What are vaccines?
Vaccines are given to help the body’s immune system fight infection. They contain antigens, which are usually harmless, purified components of a germ that can cause disease.
How do vaccines work?
When a vaccine is given, the immune system is stimulated to produce antibodies in response to these antigens. After vaccination, if someone comes into contact with the germ itself, the body will recognise it and be able to fight it. Vaccines are usually given by injection, but can also be given as droplets into the nose or mouth.
Vaccines do not just offer protection to the person receiving them, but also help protect others in the community, particularly children, who for medical reasons cannot be immunised.
A different vaccine is needed to give protection against each different germ, and some vaccines need to be given more than once to build up enough protection.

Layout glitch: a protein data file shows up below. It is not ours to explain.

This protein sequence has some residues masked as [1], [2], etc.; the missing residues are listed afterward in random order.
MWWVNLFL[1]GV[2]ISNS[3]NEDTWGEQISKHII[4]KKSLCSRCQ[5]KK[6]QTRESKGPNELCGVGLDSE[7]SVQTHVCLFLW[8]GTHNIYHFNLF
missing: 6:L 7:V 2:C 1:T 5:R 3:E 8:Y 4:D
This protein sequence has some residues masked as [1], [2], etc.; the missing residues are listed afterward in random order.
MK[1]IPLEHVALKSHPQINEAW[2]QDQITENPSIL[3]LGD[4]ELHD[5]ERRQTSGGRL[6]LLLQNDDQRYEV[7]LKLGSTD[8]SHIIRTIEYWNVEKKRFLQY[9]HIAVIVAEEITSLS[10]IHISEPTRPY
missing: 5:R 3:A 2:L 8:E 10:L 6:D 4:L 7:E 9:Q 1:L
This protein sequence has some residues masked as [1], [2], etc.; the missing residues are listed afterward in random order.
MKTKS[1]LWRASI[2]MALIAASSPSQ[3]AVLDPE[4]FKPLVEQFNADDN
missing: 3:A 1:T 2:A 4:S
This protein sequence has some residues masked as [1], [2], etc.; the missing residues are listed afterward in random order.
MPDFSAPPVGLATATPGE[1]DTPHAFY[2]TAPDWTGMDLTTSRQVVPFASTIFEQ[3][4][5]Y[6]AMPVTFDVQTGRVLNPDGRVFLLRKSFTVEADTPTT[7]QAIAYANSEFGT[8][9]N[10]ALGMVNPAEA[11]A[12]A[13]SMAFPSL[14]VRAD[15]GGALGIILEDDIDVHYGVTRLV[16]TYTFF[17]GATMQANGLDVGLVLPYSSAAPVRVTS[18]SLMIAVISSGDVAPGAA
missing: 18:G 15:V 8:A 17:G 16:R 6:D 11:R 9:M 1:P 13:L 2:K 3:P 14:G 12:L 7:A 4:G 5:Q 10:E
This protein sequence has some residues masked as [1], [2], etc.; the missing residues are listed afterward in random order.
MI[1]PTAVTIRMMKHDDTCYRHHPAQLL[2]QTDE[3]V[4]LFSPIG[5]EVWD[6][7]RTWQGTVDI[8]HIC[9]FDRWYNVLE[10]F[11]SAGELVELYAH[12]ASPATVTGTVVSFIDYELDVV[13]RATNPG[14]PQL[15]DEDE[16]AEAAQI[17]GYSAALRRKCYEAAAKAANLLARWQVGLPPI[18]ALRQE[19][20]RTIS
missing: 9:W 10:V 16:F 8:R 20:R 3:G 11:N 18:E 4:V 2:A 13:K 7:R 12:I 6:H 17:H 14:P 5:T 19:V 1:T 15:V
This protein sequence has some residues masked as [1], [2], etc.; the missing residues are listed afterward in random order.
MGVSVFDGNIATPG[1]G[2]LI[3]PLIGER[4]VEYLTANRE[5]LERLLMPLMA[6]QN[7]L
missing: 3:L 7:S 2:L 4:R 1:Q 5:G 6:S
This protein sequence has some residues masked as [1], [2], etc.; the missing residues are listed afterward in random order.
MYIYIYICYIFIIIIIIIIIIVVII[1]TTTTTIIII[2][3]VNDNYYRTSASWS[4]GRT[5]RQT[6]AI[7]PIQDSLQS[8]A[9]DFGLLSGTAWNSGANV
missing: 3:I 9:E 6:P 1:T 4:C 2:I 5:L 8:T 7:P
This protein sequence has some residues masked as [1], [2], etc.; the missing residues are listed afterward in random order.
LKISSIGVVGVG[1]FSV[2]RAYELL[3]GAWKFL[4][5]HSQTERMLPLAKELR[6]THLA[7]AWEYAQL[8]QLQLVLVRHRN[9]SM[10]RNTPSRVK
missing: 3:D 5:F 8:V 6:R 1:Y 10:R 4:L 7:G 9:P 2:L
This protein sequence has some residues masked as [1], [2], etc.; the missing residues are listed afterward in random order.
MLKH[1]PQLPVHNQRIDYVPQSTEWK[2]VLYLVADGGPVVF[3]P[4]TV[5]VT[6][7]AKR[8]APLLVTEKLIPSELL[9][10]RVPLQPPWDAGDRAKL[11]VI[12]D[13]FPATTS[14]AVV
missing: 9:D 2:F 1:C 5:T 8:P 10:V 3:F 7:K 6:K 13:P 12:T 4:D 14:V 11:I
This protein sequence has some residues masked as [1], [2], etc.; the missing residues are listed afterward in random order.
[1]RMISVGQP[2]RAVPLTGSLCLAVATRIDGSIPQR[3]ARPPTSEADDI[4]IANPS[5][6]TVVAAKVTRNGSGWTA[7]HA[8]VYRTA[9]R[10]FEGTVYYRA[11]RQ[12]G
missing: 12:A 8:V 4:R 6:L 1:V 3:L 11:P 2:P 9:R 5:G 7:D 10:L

- Common symptoms that can occur following vaccination include redness and swelling around the injection site and fever
- They are natural reactions of the body’s immune system.
- These symptoms will usually subside in a very short period of time
- They are a good indicator of a successful vaccination
Are vaccines safe?
- Before a vaccine can be licensed for use in the UK, it is thoroughly tested for its safety and effectiveness
- Vaccines are constantly monitored to ensure that any adverse reactions and rarer side effects are recorded for further investigation
How do vaccines reach the general public?
Vaccines go through several rigorous stages of testing and approval before they are introduced into the UK schedule.
It is vital that vaccine research continues, so that new ones can be developed and existing ones improved.